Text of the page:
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May 12, 2008

Kansas coal-plant politics

Many of our Johnson County legislators, including Rep. Pat Colloton and Sen. David Wysong, have been quoted in the media as saying that their constituents made the difference in why they voted against new coal plants in Kansas. This is the way it should be. Lobbyists and big business should not make all the laws just because they have the money and power.

Regardless of your beliefs on the need for clean energy solutions to curb climate change, we should all feel good that many of our lawmakers are doing exactly what we ask them to do: Listen to their constituents and stand up for what is right.

Everyday citizens can make a dramatic difference in their world when they educate themselves on issues and develop a dialogue with their elected leaders.

Government works for you when you work at it, too.

Kim Hanson
Leawood

After seeing the picture of Rep. Melvin Neufeld on The Star’s editorial page (5/8, “Dawdling at Kansas taxpayers’ expense”), I was moved to reflect on The Star’s consistent, even-handed reporting of the Holcomb coal plant matter.

Rep. Neufeld, in his manipulating and “bundling” has shown the essence of the matter for me. Rep. Neufeld sadly sees this issue as a political win-lose matter when it is, in fact, a matter of morality and ethics.

Thank you for your reporting of this matter. It is not only a state but a national and world concern and perhaps a matter of the sustainability of the planet.

George Wolf
Overland Park

Does anyone else wonder why, when a veto- override attempt passes it is final, and in this case the coal plants would have prevailed. However, when a veto-override attempt fails, the battle never ends and the legislators will try again as soon as the next day.

I believe there should be a time limit of at least two years before an issue can be brought up again. It would certainly save a lot of the legislators’ time, and they could be working on more productive issues for the state.

Vera M. Taylor
Olathe

Comments

Kansasdog

Eng - Neufield placed the coal plant as the top priority in this legislative session (to the dismay of many) and then couldn't heard the cats in his party to override the vetoes. Not a very good display of leadership.

NoMoreMrNiceGuy

They are buikding windfarms, the initiative is huge and nation wide. They are having problems supplying enough wind turbines and obatining the skilled labor needed.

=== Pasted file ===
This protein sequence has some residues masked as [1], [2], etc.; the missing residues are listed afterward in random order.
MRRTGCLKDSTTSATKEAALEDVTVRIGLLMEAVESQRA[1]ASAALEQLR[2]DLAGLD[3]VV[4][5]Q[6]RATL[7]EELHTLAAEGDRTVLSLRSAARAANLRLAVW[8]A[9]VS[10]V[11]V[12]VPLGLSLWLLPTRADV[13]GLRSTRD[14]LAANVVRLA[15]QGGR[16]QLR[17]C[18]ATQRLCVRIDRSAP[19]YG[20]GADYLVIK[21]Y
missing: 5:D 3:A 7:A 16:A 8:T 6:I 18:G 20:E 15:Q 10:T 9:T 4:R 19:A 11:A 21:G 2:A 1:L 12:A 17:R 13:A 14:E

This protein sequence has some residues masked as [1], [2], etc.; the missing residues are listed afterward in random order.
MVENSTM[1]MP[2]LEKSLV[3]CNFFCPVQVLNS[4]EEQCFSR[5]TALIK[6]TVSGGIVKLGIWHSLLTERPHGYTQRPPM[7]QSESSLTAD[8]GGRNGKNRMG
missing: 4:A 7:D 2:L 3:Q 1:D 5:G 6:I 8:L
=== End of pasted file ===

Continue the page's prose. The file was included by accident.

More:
There was an articel in one of the trade rags about how they can not seem to get people interested in the field work.
I guess everyone wants to be a lawyer.

Wind poer is not a baseloadable energy, the wind does not blow day and night in Holcomb. I spend a fair amount of time in Wyoming and the Dakotas, the wind there is by far more plentiful. Wind also changes direction.
The average sheep seems to think you just pout wind turbines up and you have electricity, jst does not work that way. We have come a long way in a short time and we will see more renewable energy come online but get a reality check, we will NOT be fossil free...EVER.

Tom K

What about this rumor that the new coal-fired plants are less polluting, use carbon capture technology, and would replace older power plants that aren't so environmentally friendly?

Engineer

Kansasdog
How so? Didn't most of the Republican Reps vote his way? I know mine didn't but she is a very "moderate" Republican. The governor is doing her best to get that VP candidate nod. Any economic growth in the state will have to look out for itself.

Engineer

NYAJ
The wind blows a lot of the time but not all the time. You need generating capacity 100% of the time. Wind power will never be more than a supplement. I'm all for building wind farms, mind numbing ugly as they are, but we better be providing 100% reliable power generators at the same time.

Kansasdog

I hope Rep. Neufield enjoyed his term as Speaker. His "all-in" strategy on the coal plant will end up costing him the Speaker seat and all his chips ended up with Queen Kathleen.

Rogue

Get ready Joe boy, they are coming, and I have seen them of the MO side, I think it was in the summer of '83 when the temps exceed 100 for over a month.....course that was before we realized "global warming" was the cause of it.....I think then we were worried about and building catalytic converters to make C02. No, wait that was the 70's......As you get older it is harder to keep up with the current "sky is falling" nonsense.......

Stifled Freedom

I have live in KS all my life and I have never seen a brown out or even heard of one in this state.

I did grow up in SW Kansas not far from Holcolm and the wind blows day and night out there.

jack

It's all political. On both sides. Ain't one of these politicians give a thimble of spit about what is best.

Rogue

Kimmy, Georgie, and Vera baby. When the brown outs hit you this summer and it is 101 in the shade, no problem. The three of you carpool on out to the wind farm and blow.

Boy these dipsticks have drank the kool-aid big time.

Listen send me some of that "global warming" here it is mid-May and I am waking up to the 40's.

Oh, wait I have to listen to Moe (of the famous Larry, Moe, and Curly) the Republican nominee tell me more about this global warming horse puckey.

NoMoreMrNiceGuy

Kim you will be one of the whiners when electricty rates go up due to supply and demand. Beliefs have nothing to do with clean energy, you can believe bogus data all you want, the fact is the demand for power is critical. I bet the governor will not take blame for the thousands of jobs lost because of her selfish political stance. Government works for itself and it's gangs. I think the country collectively should shutdown all corporations, all refineries and all power plants. Then you liberal whiners can suffer and watch government take care of you.

 
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